Thursday night, Whole Foods Scottsdale looked like a mini set from a Food Network challenge as five regional WF chefs, including hometown favorite (with his own cheering section) Nathan Hirsch, calmly competed in Round Two of the market's Ultimate Food Fight. The competition pantry was stocked with fresh local produce, select wines, premium meats and specialty condiments the WF markets are known for.
The challenge: Create a unique holiday stuffing using a stuffing base (bread, mirepoix, seasoning, stock) from the prepared food department, the pantry, and three secret ingredients chosen by the judges. The fun for me, as one of the judges, began with a race around the store with fellow judges Pavle Milic (fnb) and Brady Breese (Urban Cookies and Cupcake Wars winner) to select the secret ingredients.
The secret ingredients and what the chefs created after the jump.
Oysters popped into my head as Pavle admitted Thanksgiving stuffing was not a tradition in his Eastern European-South American heritage. Brady and I provided a quick tutorial on regional variations, explaining the oysters. Calamari was our choice for the first ingredient, a twist on oysters and we headed from seafood to produce to find Hatch chiles and offer the chefs some heat. As there were no Hatch chiles (gone for the season), colorful watermelon radishes won in the produce aisle as Pavle and Brady created dishes in their heads. Brady's attention was on the cocoa nibs in the bulk bins, but we settled on dried cherries for our last pick.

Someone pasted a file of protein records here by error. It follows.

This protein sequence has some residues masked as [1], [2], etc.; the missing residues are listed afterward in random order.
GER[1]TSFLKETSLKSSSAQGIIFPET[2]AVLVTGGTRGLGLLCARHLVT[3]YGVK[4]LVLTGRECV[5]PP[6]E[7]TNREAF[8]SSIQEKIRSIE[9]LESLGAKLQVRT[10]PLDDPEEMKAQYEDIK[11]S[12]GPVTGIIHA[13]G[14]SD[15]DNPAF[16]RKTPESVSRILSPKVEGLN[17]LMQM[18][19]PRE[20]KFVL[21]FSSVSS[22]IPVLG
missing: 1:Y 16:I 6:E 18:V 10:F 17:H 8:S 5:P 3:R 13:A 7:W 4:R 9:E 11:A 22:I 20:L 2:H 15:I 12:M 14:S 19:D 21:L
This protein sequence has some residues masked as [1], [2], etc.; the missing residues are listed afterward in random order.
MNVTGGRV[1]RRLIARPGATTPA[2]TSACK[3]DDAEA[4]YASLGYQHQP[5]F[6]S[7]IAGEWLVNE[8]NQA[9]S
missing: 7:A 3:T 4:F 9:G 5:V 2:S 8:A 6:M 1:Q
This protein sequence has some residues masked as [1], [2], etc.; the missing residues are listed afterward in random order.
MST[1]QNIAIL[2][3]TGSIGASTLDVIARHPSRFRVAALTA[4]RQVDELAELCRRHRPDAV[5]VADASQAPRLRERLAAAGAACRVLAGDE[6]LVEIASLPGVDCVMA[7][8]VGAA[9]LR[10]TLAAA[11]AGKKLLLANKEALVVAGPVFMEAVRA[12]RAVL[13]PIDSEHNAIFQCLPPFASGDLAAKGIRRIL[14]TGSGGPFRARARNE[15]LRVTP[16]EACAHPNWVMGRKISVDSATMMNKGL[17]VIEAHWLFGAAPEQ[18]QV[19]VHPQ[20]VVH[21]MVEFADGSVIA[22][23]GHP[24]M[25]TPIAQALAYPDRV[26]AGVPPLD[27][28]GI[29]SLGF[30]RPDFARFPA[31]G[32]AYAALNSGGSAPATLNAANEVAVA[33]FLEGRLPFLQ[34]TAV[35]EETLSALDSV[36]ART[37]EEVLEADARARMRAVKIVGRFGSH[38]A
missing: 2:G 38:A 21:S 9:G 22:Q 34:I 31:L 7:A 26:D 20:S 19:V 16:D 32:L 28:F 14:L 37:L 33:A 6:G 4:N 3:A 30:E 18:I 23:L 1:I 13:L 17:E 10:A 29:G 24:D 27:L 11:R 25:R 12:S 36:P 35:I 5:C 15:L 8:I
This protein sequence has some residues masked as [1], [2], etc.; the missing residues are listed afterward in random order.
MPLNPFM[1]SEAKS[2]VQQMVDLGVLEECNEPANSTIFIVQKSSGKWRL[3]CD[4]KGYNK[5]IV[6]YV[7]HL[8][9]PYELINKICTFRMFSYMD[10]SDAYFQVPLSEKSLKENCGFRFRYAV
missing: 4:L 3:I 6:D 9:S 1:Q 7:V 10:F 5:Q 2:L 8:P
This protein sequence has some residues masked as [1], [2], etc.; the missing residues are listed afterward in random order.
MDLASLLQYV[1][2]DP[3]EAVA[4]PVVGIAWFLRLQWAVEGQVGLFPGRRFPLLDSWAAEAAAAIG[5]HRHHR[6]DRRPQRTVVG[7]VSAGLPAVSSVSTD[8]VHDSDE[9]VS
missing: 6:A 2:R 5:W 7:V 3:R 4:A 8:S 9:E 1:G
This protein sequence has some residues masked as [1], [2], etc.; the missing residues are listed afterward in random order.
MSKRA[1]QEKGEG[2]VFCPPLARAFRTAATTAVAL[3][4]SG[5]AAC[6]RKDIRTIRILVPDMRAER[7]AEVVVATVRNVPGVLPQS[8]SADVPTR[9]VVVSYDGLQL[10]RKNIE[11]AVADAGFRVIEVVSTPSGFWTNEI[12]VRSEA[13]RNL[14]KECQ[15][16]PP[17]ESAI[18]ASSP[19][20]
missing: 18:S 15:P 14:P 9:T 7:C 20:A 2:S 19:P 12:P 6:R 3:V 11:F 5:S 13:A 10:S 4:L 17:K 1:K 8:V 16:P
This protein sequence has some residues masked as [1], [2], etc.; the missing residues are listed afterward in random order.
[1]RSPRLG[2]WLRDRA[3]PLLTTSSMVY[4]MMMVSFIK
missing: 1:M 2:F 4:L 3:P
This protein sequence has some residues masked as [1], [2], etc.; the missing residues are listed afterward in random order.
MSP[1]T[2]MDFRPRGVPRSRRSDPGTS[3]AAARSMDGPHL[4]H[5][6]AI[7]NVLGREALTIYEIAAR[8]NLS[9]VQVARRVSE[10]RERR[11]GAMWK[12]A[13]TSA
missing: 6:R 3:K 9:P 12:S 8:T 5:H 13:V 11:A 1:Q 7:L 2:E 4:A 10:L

The chefs, Barbara Wilder Pearlman (San Fernando Valley), Nathan Hirsch (Arizona), Dennis Horton (OC and San Diego), Rachel Safran (Las Vegas) and Derek Harrison (Los Angeles) had 45 minutes to prepare their dishes while they were peppered with questions. The audience of friends, family and WF fans snacked on samples from the prepared food department and cheered the chefs at work kitchen stadium style.
Chef Safran prepared a shaved brussels sprout and pecan salad to accompany her prickly pear poached calamari with a braised fennel stuffing.
Chef Hirsch's calamari was treated with a ground lamb stuffing, sautéed in fennel, onions and dried cherries and served on a bed of sweet potato risotto.
The winner of the challenge, Chef Horton, used the stuffing to create a croquette, accompanied by two holiday-inspired sauces topped with rings of calamari, brussels sprouts and smoked herbs.
Chef Wilder Pearlman stuck to her Midwest roots serving a traditional bread pudding dish with fennel, sausage and onion stuffing garnished with cranberry-cherry chutney.
Chef Harrison mixed calamari and sausage into his stuffing creating bacon wrapped roulade, which was stacked on hard cider sautéed beets and watermelon radishes, with fresh heirloom tomatoes and greens.
The chefs move on to three more cities to compete and inspire creative holiday dishes. At the end of the five rounds, the overall winner of the competition, based on accumulated points from each round, will be announced and their recipes published by WF. The competition was an invitation to stretch with unexpected ingredients and go wild with that package of stuffing.
I left stuffed.
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